The generation of subsurface cyclones and jets through eddy-slope interaction

L. Y. Oey, H. C. Zhang

Research output: Contribution to journalArticlepeer-review

39 Scopus citations


A mechanism for the generation of subsurface cyclones and jets when a warm ring smashes onto a continental slope and shelf is proposed based on the results of a primitive-equation three-dimensional numerical model. The warm ring initially 'sits' over a slope with an adjoining shelf in a periodic channel, and its subsequent evolution is examined. The 'inviscid' response is cyclonic 'peeling-off' of the on-slope portion of the warm ring. The cyclone propagates away (to the left looking on-slope) from the warm ring, and is bottom-intensified as well as slope-trapped (cross-slope scale ≈ Rossby radius). The near-surface flow 'leaks' further onto the shelf while subsurface currents are blocked by the slope. The 'viscous' response consists of the formation of a bottom boundary layer (BBL) with a temporally and spatially dependent displacement thickness. The BBL 'lifts' the strong along-slope (leftward) current or jet (speed >0.5 m s -1) away from the bottom. The jet, coupled with weak stratification within the BBL and convergence due to downwelling across the slope, becomes supercritical. Super-inertial disturbance in the form of a hydraulic jump or front, with strong upwelling and downwelling cell, and the jet, propagate along the slope as well as off-slope and upward into the water column. The upward propagation is halted at z≈z trap when mixing smoothes out the 'jump' to an along-slope scale λ trap that allows the ambient jet to bend the propagation path horizontal. At this 'matured' stage, z trap≈-250 m, λ trap≈50 km, and the jet's cross-slope and vertical scales are ≈30 km and 50 m, respectively. An example that illustrates the process under a more realistic setting in the Gulf of Mexico when the Loop Current impinges upon the west Florida slope is given. The phenomenon may be relevant to the recent oil industry's measurements in the Gulf, which at times indicate jets at z≈-150 m through -400 m over the slope.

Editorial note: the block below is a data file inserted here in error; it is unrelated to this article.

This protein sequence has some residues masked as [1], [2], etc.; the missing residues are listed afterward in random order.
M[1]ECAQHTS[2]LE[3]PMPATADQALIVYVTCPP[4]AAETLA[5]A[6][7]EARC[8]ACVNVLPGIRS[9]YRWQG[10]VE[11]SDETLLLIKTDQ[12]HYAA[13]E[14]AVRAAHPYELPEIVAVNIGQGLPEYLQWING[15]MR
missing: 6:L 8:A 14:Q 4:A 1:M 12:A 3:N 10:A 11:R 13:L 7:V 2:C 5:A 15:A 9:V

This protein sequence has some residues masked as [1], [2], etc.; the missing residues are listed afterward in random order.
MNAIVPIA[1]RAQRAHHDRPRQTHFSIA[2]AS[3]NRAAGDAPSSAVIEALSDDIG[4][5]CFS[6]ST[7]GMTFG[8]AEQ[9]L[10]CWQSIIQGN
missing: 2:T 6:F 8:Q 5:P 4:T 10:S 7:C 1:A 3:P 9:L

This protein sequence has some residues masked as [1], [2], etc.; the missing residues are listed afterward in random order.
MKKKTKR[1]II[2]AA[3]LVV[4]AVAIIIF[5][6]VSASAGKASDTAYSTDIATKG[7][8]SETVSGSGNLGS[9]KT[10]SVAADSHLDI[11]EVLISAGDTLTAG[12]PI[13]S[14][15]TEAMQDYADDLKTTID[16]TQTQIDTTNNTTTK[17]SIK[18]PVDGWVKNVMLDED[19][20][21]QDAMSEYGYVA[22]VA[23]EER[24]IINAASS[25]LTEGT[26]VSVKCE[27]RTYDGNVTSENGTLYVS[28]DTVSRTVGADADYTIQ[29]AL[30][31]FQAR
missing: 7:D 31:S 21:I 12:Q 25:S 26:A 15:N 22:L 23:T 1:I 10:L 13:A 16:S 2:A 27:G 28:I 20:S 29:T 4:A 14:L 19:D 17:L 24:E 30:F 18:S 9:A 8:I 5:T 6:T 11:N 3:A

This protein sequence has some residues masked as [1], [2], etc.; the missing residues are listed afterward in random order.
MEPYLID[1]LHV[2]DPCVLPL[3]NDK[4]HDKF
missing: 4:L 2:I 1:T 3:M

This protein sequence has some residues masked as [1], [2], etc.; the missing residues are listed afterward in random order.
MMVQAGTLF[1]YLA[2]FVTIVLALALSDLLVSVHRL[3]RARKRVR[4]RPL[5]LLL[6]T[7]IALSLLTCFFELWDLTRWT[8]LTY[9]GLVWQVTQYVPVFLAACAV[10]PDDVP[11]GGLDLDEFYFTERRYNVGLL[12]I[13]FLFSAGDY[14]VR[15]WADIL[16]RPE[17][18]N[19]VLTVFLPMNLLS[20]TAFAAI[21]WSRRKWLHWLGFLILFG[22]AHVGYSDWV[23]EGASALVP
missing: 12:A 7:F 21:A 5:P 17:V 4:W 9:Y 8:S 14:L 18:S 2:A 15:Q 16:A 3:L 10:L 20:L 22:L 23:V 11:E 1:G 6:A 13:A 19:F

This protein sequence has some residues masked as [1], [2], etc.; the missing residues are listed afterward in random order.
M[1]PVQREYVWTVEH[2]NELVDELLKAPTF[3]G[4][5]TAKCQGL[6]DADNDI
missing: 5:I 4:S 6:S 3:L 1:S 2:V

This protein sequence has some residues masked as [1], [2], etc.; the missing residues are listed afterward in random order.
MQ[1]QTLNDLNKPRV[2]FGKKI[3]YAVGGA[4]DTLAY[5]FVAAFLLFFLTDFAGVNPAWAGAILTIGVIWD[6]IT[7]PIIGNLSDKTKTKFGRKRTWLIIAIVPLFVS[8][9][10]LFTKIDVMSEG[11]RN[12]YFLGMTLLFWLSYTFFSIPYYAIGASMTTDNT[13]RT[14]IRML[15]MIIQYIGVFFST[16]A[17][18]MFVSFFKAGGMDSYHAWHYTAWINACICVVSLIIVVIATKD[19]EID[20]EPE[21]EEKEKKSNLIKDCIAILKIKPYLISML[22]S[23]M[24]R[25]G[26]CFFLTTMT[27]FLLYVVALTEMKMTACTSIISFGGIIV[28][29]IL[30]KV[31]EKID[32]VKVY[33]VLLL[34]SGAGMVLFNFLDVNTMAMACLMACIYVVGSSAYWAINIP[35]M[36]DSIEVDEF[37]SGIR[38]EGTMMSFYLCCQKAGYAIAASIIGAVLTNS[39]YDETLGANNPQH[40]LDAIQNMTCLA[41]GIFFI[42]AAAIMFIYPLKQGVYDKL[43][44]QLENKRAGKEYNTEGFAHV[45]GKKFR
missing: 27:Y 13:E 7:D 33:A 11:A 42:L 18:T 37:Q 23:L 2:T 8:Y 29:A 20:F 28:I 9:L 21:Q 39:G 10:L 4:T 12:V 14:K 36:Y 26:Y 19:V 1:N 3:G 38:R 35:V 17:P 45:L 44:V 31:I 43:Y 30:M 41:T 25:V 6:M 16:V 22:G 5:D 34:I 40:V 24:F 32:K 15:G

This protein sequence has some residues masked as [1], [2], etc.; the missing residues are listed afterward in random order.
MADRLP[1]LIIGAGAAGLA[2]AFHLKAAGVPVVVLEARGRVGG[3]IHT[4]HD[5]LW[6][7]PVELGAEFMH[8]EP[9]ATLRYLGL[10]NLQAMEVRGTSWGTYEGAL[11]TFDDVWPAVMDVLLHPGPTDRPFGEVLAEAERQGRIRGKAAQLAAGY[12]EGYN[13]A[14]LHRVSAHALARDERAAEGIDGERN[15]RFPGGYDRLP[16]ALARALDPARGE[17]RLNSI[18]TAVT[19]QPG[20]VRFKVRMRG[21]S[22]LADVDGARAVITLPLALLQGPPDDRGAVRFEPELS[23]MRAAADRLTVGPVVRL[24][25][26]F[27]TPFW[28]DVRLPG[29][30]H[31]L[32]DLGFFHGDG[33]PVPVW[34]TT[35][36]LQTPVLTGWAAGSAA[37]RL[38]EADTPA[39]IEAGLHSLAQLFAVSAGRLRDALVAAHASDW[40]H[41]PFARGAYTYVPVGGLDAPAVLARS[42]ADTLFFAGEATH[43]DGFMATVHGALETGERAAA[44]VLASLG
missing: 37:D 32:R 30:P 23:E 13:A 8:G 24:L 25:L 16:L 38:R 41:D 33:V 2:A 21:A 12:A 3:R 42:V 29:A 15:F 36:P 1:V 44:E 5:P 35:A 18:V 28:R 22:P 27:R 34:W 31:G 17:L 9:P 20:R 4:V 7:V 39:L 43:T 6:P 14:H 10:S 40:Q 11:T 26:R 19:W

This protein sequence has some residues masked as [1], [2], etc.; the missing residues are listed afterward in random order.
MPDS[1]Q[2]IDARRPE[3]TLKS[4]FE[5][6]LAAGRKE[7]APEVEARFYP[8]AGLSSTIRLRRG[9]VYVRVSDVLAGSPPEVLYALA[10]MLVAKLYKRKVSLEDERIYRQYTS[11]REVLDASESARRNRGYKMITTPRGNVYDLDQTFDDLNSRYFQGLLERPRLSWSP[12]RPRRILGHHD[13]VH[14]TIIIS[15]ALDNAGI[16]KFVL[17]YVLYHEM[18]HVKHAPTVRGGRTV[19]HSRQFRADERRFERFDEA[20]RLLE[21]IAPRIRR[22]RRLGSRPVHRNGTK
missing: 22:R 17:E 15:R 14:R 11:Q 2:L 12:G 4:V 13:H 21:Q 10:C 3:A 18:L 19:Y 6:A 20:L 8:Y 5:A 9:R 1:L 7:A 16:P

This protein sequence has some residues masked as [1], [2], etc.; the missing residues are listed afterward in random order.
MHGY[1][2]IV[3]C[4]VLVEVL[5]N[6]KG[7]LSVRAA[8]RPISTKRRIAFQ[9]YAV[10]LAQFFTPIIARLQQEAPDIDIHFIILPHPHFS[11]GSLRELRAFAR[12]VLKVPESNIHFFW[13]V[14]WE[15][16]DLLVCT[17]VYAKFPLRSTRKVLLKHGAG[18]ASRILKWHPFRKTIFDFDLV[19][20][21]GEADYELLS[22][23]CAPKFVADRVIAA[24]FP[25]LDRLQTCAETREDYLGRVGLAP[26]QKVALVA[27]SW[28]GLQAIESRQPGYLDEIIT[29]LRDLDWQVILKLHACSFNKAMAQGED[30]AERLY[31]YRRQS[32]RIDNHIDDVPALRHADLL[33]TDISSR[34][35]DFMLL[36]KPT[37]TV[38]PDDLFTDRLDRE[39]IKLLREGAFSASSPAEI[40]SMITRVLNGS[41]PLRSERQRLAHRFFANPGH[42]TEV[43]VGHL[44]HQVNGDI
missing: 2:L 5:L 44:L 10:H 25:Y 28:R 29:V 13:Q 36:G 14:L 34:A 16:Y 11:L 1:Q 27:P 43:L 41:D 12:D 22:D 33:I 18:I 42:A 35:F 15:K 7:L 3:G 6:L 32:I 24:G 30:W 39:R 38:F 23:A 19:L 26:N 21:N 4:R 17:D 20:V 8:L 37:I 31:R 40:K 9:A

Original languageEnglish
Pages (from-to)2109-2131
Number of pages23
JournalContinental Shelf Research
Issue number18
StatePublished - Dec 2004


  • Bottom boundary layer
  • Eddy-slope interaction
  • Hydraulic jump
  • Loop current eddies
  • Subsurface jets
  • Upwelling/downwelling


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